Watch: Ferragamo Winter 2021 Collection + Film Imagines a More Utopian Future
With the past twelve months having so mercilessly reminded us of the harrowing position of our present existence, is it any wonder that fashion has suddenly taken up time travel in order to make its seasonal presentations? Dior, for instance, recently reached back to the 18th Century – specifically baroque Italian painter Caravaggio – for its 2021 Spring/Summer RTW collection. But Ferragamo it seems would rather look to the future, and imagine some possible quasi-utopia, as an alternative to the mess we have currently put ourselves in.
To be sure, the Italian fashion house’s Winter 2021 runway show allowed us a glimpse of just what may lay ahead for humanity. Brit Creative Director Paul Andrew had actually tapped pre-Millennium, new-gen sci-fi classics like The Matrix, Gattaca and Until the End of the World – the latter, of course, which almost came to be in 2020 – for inspiration; and the resulting collection was titled ‘Future Positive’ (we’re certainly hoping the future will be positive, yes).
And that future was then illustrated as a very forward looking runway setting, which then became a short film that hints at Fritz Lang’s groundbreaking masterpiece Metropolis.
Naturally, any reasonable vision of tomorrow must include efforts towards maximum sustainability. And so polyester dresses were fashioned from post-consumer recycled materials; footwear boasts metal-free leather tanned with plant-based materials; and accessories were made from upcycled pre-consumer offcuts and certified recycled pre- and post-consumer wool and cashmere. There are genuine principles at work in every piece, which is exactly what we are going to need if fashion is going to help propel us towards a more egalitarian existence.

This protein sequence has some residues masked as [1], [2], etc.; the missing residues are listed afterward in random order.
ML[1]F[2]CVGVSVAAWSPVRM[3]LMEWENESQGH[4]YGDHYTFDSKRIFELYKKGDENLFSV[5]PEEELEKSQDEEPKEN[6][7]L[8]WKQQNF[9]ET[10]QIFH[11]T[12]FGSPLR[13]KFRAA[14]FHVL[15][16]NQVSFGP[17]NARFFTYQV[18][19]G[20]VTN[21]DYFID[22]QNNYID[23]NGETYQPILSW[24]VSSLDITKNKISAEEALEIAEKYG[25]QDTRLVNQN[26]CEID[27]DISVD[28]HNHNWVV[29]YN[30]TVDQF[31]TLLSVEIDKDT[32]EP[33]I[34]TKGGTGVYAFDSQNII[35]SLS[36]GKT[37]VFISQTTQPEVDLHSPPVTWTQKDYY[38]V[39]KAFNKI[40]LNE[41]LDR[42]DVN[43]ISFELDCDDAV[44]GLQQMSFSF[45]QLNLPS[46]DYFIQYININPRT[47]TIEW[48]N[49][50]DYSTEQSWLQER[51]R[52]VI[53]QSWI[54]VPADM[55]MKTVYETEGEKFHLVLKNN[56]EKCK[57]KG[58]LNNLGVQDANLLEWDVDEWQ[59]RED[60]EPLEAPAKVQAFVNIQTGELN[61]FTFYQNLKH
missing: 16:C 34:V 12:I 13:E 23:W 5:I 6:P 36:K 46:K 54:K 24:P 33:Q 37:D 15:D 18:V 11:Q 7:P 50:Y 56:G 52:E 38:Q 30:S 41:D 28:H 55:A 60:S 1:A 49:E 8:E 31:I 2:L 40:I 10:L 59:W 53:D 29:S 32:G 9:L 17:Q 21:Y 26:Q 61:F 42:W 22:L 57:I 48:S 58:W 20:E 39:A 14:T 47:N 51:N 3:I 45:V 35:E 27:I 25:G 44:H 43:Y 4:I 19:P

“In fashion, the past exerts a gravity,” Andrew observes, “we are always drawn to it. For this season I wanted to invert that physics. The objective was to engineer a collection that sees the present through a prism of the future – unleashing a multitude of fresh perspectives. For ‘Future Positive’ I imagined the standard contours of today’s uniforms as fossilized remnants of a long-forgotten past, freed of all associations of class, color or creed.”
And considering the harrowing state of both human health and that of our dear Mother Earth, a sense of unity and determined ideology really should be a regular characteristic of all our current creative endeavors.
As Andrew so perfectly puts it, “This collection proposes new [styles] for a utopian future in which diversity and positivity combine to transform our world for the better. [We are] at a time when we must be united in our determination to reimagine, rebuild, progress.”